import * as React from "react";
import { registerIcons } from "office-ui-fabric-react/lib/Styling";
export class IconUtils {
    public static registerIcons(): void {
            icons: {
                "kr-crypto": (
                    <svg data-name="Layer 1" xmlns="" viewBox="0 0 122 122" >
                            d="M61 0a60.69 60.69 0 1 0 61 60.69A60.84 60.84 0 0 0 61 0ZM49.41 84.36a30.47 30.47 0 0 0 8.2 2.36 41.76 41.76 0 0 0 6.22.44h1.83a35.16 35.16 0 0 0 8.2-1.21A21 21 0 0 0 87.28 75h12c-3.26 9-11.45 16.18-25.47 18.53v8h-8.2v-7.19h-2.33c-2 0-3.87-.09-5.72-.24v7.43h-8.2v-8.67c-17.76-4.22-26.72-16.8-26.72-31.77 0-14.33 8.88-27.54 26.77-32.11V19.8h8.2v7.77c2-.18 4-.28 6.17-.28h1.88V19.8h8.2V28c15 2.32 23.29 9.91 25.5 19h-12c-2.29-5.07-6.26-9.24-13.5-11.23a36.51 36.51 0 0 0-8.2-1.21c-.76 0-1.55-.05-2.36-.05a39.43 39.43 0 0 0-5.69.39 29.72 29.72 0 0 0-8.2 2.32c-9.94 4.52-14.21 14-14.21 23.61 0 9.28 4.06 18.92 14.21 23.53Z"
                                fill: "#34C7D1",

Ensuring correct styling for different themes

To ensure correct styling, rendered components have to be wrapped with RendererContext provider, using emotionRenderer and with FluentUIThemeProvider to ensure theming. I’ve created a wrapping component to achieve this. It can be implemented as a HOC component as well.

import * as React from "react";
import { Provider as FluentUIThemeProvider } from "@fluentui/react-northstar/dist/es/components/Provider/Provider";
import { RendererContext } from "@fluentui/react-bindings/dist/es/renderer/RendererContext";
import { createEmotionRenderer } from "@fluentui/react-northstar-emotion-renderer";
import { ThemeManager } from "../../managers/ThemeManager";
export interface ThemeProviderWrapperProps {
    className?: string;
export const ThemeProviderWrapper = (props: React.PropsWithChildren<ThemeProviderWrapperProps>) => {
    return (
        <div className={props.className}>
            <RendererContext.Provider value={createEmotionRenderer()}>
                <FluentUIThemeProvider theme={ThemeManager.getTheme()}>{props.children}</FluentUIThemeProvider>

ThemeManager class determines whether Connect Me uses a dark, light, or high contrast theme.

public static getTheme(): ThemePrepared {
    if (document.querySelector('body').classList.contains('valo-theme-dark')) {
        return teamsDarkTheme;
    if (document.querySelector('body').classList.contains('valo-theme-contrast')) {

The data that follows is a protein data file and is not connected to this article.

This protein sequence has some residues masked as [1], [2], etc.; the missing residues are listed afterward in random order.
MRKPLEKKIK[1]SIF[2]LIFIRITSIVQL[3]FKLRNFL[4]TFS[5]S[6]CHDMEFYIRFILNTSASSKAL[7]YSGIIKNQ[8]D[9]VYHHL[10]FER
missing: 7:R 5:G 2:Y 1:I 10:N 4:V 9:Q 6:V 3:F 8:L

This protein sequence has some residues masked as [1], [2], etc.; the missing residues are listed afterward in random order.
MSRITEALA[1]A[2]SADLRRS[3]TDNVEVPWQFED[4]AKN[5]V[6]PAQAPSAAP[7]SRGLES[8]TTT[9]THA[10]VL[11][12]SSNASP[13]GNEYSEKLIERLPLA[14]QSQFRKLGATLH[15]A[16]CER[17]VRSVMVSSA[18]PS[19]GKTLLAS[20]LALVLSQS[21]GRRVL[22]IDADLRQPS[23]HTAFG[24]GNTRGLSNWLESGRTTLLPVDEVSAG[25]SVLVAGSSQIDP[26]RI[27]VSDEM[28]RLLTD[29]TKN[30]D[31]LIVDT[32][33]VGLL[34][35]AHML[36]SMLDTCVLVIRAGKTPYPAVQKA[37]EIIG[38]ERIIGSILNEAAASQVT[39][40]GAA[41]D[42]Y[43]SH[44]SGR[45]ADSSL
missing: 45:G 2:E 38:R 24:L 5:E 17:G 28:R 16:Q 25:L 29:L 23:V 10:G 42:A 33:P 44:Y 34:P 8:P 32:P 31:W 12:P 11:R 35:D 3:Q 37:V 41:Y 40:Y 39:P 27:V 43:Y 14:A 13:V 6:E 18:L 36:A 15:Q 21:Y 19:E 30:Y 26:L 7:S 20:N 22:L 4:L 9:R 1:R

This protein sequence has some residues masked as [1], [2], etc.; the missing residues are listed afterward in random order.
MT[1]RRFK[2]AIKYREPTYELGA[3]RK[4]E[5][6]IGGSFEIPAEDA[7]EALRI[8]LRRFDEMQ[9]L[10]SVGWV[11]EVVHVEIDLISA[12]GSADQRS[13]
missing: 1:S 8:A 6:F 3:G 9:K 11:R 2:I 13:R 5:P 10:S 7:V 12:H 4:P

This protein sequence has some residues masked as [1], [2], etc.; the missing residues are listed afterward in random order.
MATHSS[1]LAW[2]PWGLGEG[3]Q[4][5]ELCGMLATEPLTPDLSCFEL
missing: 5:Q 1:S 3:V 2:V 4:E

return teamsHighContrastTheme;
    return teamsTheme;


The solution should be bundled, like every other SharePoint Framework project, and deployed to the tenant’s app catalogue.

Build a package:

gulp bundle --ship; gulp package-solution --ship;

Deploy it to the app catalogue and make it available to all sites.

The widgets are available in Connect Me:

all widgets


The easiest way to debug widgets is to serve a project with gulp serve, open Teams in a browser, and execute the following command in the browser’s dev tools console.

document.querySelector("iframe[name='embedded-page-container']").src += '%26debug%3Dtrue%26noredir%3Dtrue%26debugManifestsFile%3Dhttps%3A%2F%2Flocalhost%3A4321%2Ftemp%2Fmanifests.js'

If you forget this command you can always follow these steps as an alternative:

  1. Serve solution and copy debug URI from a console
  1. Replace the question mark with an ampersand and pass it as an argument of the encodeURIComponent command. Copy the result to the clipboard.
  1. Inspect website DOM and find the Connect Me iframe.
iframe dom element
  1. Edit the iframe src attribute and paste the URI component from your clipboard.
iframe src attribute

My Widgets

I’ve implemented two simple widgets that one may find useful.


Displays the current rate of a few cryptocurrencies: Bitcoin, Ethereum, Polkadot, Solana, FTXToken, Terra. Every currency can be hidden.

cryptocurrencies widget


Downloads latest posts from blogs and websites based on WordPress. Works with WordPress-hosted blogs and blogs operating on private servers, if CORS is configured accordingly.

wordpress widget

I hope this article will help you create your own Valo Connect widgets. Feel free to use examples shared on GitHub. If you like my widgets, you can use them on your tenant, too.